Vetafarm Crop Needle size 8
Recommended for: Hand raising or emergency feeding/medication of birds and reptiles.
Key features: Allows fast, accurate feeding/medication. High quality stainless steel construction. Hand made in Australia. Lifetime guaranteed.
Every bird breeder around the world should feel confident with a bird in one hand and a Medication Tube (crop needle) in the other. There is no other drug, piece of equipment or tool in the bird keeper’s first aid kit that can make a bigger impact on whether a sick bird lives or dies.
Curved crop needles are dangerous, taking a look at the anatomy of a bird’s neck will show that it does not gently curve into the crop, but rather takes a fairly severe S bend. For a crop needle to be safe this S bend can be straightened out by simply extending the birds neck. This natural extending action straightens the S and allows for a normal crop needle to be inserted safely into the crop without any incident. There is no physical room in a bird’s anatomy for curved crop needles to be either safe or effective – in fact the safest place is the bin.
Learning to crop needle is a little like riding a bike and the age old saying applies ‘once you’ve learnt you never forget’. The trick is being taught the correct way from the start and then gaining confidence over time, any good avian vet should be happy to give you some hands on training. If this is not an option, you can watch Vetafarms You Tube on Crop Needling featuring avian vet Dr Tony Gestier.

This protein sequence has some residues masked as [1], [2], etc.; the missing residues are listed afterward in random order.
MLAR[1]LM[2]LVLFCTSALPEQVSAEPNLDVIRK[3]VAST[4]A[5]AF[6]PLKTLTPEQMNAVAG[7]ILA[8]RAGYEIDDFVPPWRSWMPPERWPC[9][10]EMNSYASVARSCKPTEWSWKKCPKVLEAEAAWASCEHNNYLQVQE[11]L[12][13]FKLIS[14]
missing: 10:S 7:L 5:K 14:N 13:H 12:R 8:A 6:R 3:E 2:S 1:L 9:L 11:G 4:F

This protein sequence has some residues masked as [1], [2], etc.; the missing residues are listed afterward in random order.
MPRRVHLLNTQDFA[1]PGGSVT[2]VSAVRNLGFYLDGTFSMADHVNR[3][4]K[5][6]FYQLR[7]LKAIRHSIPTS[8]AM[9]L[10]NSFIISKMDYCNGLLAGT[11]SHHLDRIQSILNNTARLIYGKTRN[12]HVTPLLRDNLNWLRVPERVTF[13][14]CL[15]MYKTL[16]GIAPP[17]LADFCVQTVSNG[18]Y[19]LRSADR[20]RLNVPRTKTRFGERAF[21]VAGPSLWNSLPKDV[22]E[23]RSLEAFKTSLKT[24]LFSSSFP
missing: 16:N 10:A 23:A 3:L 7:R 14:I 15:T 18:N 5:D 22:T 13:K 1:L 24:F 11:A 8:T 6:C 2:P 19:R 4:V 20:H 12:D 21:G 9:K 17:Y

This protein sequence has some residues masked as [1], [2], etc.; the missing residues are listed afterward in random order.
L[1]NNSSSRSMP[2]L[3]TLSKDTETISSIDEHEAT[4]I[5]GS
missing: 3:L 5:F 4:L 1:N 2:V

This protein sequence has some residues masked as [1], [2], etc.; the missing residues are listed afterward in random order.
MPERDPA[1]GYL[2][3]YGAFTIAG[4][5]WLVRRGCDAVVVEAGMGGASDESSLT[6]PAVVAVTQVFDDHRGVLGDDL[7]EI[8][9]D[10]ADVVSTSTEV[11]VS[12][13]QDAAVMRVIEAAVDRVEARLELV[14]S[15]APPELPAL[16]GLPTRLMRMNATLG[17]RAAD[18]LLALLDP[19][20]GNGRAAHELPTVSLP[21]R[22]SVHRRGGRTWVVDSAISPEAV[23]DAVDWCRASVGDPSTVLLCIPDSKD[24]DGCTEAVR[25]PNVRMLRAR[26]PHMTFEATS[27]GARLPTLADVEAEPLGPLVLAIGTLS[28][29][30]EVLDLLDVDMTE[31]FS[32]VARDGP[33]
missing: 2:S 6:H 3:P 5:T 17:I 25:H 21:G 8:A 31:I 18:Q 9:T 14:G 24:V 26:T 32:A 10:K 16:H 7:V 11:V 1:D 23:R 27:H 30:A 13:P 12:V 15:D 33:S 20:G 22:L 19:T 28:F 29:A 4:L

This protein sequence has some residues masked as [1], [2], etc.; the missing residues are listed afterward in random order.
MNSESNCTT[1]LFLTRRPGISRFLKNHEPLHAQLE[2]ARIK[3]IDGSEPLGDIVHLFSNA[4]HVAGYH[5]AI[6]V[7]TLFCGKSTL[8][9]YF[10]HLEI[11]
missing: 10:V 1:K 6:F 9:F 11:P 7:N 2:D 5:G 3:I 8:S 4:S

An important piece of information you will also need before crop needling is the recommended needle size and crop volume of the bird. Needle sizes change from species to species and even the age of a bird will have an effect on what size needle should be used.
Once you have the correct information, an understanding of the right size for the right application and the confidence to use the needle correctly, you will have the ability to make a real difference in the outcome of sticky situations in the aviary. You may have heard of or even experienced mishaps with crop needles in the past, but the only time there will ever be an issue with these important pieces of equipment is if they are utilised incorrectly. A car is a better mode of transport than walking, but you need to learn to drive first, otherwise you will have an accident. The same principal applies here!
Crop Needles can be used for anything from administering First Aid (Poly-Aid Plus), emergency electrolytes to dehydrated birds (Spark Liquid Concentrate) or for administering measured doses of antibiotics to treat infections like Psittacosis. On top of this Crop Needles are invaluable for hand rearing babies, being the easiest, most effective and safest method possible.
Crop Needle Do’s
- Do learn to hold the bird correctly, if you can’t hold the bird you can’t use the needle!
- Do be gentle, never force the needle! If the needle does not pass easily into the crop, take it out and gently try again.
- Do gently twirl the needle back and forth between your finger and thumb as you slide it down the birds throat.
- Do use the biggest needle possible. You will only get a needle in a bird’s windpipe if the needle you use is too small for the bird!
- Do disinfect needles between uses. Particularly when feeding babies
- Do return the bird to the normal horizontal position when removing the needle. This ensures the bird will not inhale any medication or food.
Crop Needle Don’ts
- Don’t use curved needles, these are dangerous!
- Don’t let anyone else hold the bird for you. You must have control over both the bird and needle.
- Don’t wear gloves. You need to be able to feel the bird and needle in your hands.
- Don’t rush! Nobody is timing you! Be patient and take care when using the crop needle
- Don’t over fill the crop. If in doubt, administer less rather than more.
picture displays sizes available